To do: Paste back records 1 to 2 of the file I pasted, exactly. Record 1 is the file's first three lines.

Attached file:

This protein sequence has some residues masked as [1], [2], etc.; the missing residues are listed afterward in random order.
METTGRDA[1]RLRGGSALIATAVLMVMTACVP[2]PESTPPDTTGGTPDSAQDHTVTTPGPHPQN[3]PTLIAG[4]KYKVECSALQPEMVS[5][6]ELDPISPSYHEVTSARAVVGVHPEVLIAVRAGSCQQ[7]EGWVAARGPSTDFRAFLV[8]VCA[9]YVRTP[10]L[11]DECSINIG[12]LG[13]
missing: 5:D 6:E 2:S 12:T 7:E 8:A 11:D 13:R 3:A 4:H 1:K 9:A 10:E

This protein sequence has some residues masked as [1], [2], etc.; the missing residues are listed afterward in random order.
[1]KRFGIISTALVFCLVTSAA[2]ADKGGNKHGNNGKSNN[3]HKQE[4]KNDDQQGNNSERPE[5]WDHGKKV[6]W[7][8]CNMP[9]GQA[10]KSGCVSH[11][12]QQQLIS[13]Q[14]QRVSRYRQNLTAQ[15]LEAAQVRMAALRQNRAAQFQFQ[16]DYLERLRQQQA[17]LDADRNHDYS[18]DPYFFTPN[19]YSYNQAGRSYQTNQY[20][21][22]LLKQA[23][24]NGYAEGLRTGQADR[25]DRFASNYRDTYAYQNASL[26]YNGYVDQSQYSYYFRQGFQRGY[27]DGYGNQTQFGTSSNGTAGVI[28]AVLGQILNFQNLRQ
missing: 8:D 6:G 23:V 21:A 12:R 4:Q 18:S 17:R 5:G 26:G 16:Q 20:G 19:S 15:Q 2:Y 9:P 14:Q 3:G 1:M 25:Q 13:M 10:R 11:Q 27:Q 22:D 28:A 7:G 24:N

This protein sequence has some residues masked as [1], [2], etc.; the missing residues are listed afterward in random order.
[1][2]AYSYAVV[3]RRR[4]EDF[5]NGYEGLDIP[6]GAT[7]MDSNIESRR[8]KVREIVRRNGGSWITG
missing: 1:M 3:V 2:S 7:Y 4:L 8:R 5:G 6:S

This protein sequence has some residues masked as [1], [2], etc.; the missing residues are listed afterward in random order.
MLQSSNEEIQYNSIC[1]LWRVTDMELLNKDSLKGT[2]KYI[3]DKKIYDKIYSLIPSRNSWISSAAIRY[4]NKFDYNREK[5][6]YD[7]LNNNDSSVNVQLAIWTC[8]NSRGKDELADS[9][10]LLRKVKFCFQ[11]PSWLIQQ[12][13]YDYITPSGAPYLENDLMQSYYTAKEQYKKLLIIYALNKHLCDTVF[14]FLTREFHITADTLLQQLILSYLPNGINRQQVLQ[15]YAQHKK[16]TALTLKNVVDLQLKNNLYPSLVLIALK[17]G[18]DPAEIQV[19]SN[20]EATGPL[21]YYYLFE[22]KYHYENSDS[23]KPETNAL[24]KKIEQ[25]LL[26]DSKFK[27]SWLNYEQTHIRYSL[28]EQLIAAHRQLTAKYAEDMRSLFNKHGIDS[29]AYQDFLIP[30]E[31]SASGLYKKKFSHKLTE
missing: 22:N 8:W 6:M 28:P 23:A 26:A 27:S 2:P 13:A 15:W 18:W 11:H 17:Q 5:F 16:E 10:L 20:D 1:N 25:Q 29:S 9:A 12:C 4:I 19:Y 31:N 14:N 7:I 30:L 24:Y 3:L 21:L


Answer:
This protein sequence has some residues masked as [1], [2], etc.; the missing residues are listed afterward in random order.
METTGRDA[1]RLRGGSALIATAVLMVMTACVP[2]PESTPPDTTGGTPDSAQDHTVTTPGPHPQN[3]PTLIAG[4]KYKVECSALQPEMVS[5][6]ELDPISPSYHEVTSARAVVGVHPEVLIAVRAGSCQQ[7]EGWVAARGPSTDFRAFLV[8]VCA[9]YVRTP[10]L[11]DECSINIG[12]LG[13]
missing: 5:D 6:E 2:S 12:T 7:E 8:A 11:D 13:R 3:A 4:H 1:K 9:A 10:E

This protein sequence has some residues masked as [1], [2], etc.; the missing residues are listed afterward in random order.
[1]KRFGIISTALVFCLVTSAA[2]ADKGGNKHGNNGKSNN[3]HKQE[4]KNDDQQGNNSERPE[5]WDHGKKV[6]W[7][8]CNMP[9]GQA[10]KSGCVSH[11][12]QQQLIS[13]Q[14]QRVSRYRQNLTAQ[15]LEAAQVRMAALRQNRAAQFQFQ[16]DYLERLRQQQA[17]LDADRNHDYS[18]DPYFFTPN[19]YSYNQAGRSYQTNQY[20][21][22]LLKQA[23][24]NGYAEGLRTGQADR[25]DRFASNYRDTYAYQNASL[26]YNGYVDQSQYSYYFRQGFQRGY[27]DGYGNQTQFGTSSNGTAGVI[28]AVLGQILNFQNLRQ
missing: 8:D 6:G 23:V 21:A 12:R 4:Q 18:S 17:R 5:G 26:G 16:Q 20:G 19:S 15:Q 2:Y 9:P 14:Q 3:G 1:M 25:Q 13:M 10:R 11:Q 27:Q 22:D 28:A 7:G 24:N